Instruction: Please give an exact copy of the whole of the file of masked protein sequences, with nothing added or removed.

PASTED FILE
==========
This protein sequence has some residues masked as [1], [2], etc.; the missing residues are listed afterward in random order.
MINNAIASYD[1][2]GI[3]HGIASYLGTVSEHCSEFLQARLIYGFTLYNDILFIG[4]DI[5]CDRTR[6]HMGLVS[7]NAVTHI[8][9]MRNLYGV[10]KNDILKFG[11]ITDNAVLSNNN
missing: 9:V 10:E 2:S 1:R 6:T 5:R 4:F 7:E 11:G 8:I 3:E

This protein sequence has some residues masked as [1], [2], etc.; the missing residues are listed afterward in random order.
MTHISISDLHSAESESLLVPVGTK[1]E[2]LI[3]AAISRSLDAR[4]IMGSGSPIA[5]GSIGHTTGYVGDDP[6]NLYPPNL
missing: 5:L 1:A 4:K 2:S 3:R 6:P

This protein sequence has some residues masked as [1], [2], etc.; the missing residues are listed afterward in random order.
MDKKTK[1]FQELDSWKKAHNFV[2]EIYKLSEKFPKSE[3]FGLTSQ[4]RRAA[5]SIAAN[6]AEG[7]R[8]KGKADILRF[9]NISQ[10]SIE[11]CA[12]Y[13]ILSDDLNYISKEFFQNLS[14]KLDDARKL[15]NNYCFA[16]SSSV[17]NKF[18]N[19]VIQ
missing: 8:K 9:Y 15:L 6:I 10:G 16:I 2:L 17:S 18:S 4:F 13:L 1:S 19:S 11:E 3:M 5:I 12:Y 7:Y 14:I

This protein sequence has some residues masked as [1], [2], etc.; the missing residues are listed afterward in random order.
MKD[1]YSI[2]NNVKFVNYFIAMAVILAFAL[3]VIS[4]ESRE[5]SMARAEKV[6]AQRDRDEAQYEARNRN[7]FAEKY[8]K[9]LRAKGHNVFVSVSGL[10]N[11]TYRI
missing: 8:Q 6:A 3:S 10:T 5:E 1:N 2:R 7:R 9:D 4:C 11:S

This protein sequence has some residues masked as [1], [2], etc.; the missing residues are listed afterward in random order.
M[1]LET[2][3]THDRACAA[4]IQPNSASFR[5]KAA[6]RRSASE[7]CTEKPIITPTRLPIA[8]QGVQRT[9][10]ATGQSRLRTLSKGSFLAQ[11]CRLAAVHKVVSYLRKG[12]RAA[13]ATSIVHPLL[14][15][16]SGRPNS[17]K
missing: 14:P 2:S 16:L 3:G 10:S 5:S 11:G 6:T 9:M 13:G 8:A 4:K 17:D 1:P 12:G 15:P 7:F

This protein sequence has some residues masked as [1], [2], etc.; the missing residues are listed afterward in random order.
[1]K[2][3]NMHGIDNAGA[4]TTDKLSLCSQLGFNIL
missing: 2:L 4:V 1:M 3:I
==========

This protein sequence has some residues masked as [1], [2], etc.; the missing residues are listed afterward in random order.
MINNAIASYD[1][2]GI[3]HGIASYLGTVSEHCSEFLQARLIYGFTLYNDILFIG[4]DI[5]CDRTR[6]HMGLVS[7]NAVTHI[8][9]MRNLYGV[10]KNDILKFG[11]ITDNAVLSNNN
missing: 9:V 10:E 2:S 1:R 6:T 5:R 4:F 7:E 11:G 8:I 3:E

This protein sequence has some residues masked as [1], [2], etc.; the missing residues are listed afterward in random order.
MTHISISDLHSAESESLLVPVGTK[1]E[2]LI[3]AAISRSLDAR[4]IMGSGSPIA[5]GSIGHTTGYVGDDP[6]NLYPPNL
missing: 5:L 1:A 4:K 2:S 3:R 6:P

This protein sequence has some residues masked as [1], [2], etc.; the missing residues are listed afterward in random order.
MDKKTK[1]FQELDSWKKAHNFV[2]EIYKLSEKFPKSE[3]FGLTSQ[4]RRAA[5]SIAAN[6]AEG[7]R[8]KGKADILRF[9]NISQ[10]SIE[11]CA[12]Y[13]ILSDDLNYISKEFFQNLS[14]KLDDARKL[15]NNYCFA[16]SSSV[17]NKF[18]N[19]VIQ
missing: 8:K 9:Y 15:L 6:I 10:G 16:I 2:L 17:S 18:S 4:F 13:L 1:S 19:S 11:E 3:M 5:I 12:Y 7:Y 14:I

This protein sequence has some residues masked as [1], [2], etc.; the missing residues are listed afterward in random order.
MKD[1]YSI[2]NNVKFVNYFIAMAVILAFAL[3]VIS[4]ESRE[5]SMARAEKV[6]AQRDRDEAQYEARNRN[7]FAEKY[8]K[9]LRAKGHNVFVSVSGL[10]N[11]TYRI
missing: 8:Q 6:A 3:S 10:T 5:E 1:N 2:R 7:R 9:D 4:C 11:S

This protein sequence has some residues masked as [1], [2], etc.; the missing residues are listed afterward in random order.
M[1]LET[2][3]THDRACAA[4]IQPNSASFR[5]KAA[6]RRSASE[7]CTEKPIITPTRLPIA[8]QGVQRT[9][10]ATGQSRLRTLSKGSFLAQ[11]CRLAAVHKVVSYLRKG[12]RAA[13]ATSIVHPLL[14][15][16]SGRPNS[17]K
missing: 14:P 2:S 16:L 3:G 10:S 5:S 11:G 6:T 9:M 13:G 8:A 4:K 17:D 1:P 12:G 15:P 7:F

This protein sequence has some residues masked as [1], [2], etc.; the missing residues are listed afterward in random order.
[1]K[2][3]NMHGIDNAGA[4]TTDKLSLCSQLGFNIL
missing: 2:L 4:V 1:M 3:I